• automatic vision guidance;
  • mechanical weed control;
  • chemical;
  • band spray;
  • Beta vulgaris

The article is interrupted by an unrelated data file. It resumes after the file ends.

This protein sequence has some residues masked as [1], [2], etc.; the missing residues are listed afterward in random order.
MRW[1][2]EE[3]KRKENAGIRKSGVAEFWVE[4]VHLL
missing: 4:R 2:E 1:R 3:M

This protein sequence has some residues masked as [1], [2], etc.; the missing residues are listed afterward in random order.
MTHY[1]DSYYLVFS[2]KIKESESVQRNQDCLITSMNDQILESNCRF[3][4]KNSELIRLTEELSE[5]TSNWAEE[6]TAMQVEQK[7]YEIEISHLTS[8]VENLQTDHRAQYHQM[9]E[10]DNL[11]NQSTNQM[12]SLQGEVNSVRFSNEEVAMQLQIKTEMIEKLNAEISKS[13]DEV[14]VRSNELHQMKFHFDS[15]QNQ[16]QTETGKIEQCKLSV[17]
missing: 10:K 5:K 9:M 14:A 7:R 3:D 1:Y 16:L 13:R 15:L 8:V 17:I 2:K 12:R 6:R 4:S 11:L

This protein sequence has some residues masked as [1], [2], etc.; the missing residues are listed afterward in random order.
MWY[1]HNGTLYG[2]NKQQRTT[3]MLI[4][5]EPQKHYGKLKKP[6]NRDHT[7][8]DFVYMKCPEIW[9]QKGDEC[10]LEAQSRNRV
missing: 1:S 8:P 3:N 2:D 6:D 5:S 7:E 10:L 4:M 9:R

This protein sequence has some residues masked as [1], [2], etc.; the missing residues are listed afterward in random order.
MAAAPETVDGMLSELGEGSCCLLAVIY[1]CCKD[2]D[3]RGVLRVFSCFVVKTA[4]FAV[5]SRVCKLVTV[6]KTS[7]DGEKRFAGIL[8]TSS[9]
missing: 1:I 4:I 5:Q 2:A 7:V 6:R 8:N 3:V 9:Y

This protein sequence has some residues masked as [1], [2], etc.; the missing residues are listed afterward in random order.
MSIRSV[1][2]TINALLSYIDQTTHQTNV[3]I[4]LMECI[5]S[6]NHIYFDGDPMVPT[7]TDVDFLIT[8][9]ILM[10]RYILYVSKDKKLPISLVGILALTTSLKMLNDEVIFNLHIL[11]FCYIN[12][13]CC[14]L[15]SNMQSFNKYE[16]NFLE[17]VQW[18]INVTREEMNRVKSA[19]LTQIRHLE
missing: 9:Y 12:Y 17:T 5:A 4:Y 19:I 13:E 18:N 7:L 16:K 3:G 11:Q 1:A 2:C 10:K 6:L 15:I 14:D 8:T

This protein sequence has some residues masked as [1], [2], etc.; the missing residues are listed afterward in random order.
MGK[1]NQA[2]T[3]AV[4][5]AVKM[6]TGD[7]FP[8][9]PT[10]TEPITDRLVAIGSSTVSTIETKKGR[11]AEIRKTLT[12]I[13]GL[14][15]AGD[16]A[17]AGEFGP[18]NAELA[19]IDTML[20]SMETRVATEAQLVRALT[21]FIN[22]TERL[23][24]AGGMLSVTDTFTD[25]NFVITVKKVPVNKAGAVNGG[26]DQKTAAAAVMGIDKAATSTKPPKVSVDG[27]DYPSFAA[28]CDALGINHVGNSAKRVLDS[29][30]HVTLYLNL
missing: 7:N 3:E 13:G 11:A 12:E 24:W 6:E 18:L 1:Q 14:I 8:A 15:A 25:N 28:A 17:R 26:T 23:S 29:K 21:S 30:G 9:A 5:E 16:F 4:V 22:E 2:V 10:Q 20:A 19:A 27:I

Most herbicide applications to sugar beet (Beta vulgaris L.) are made to the whole crop area, but there is the opportunity to restrict applications to the crop row, decreasing the usage of herbicide by up to 70%. However, this would require greater use of mechanical weed control between rows. Experiments were performed in two seasons to evaluate the weed control performance of a novel, vision-guided, inter-row hoe in sugar beet crops grown on a peat fen soil. Hoe lateral placement was within ±30 mm. A precise hoeing and band spraying treatment was compared with overall herbicide use, and with treatments in which the herbicide applications were replaced by hand weeding to minimize competition between crop and weeds. Two hoe passes were made in each season, at crop growth stages of two and 10–12 true leaves in the first season and four and eight true leaves in the second season. Plant population density was not affected by treatment, indicating that none of the treatments caused crop plant loss. Use of the guided hoe controlled weeds better than overall spraying. Crop yields were not significantly different between treatments, indicating that weed control prevented competition with the crop in all treatments.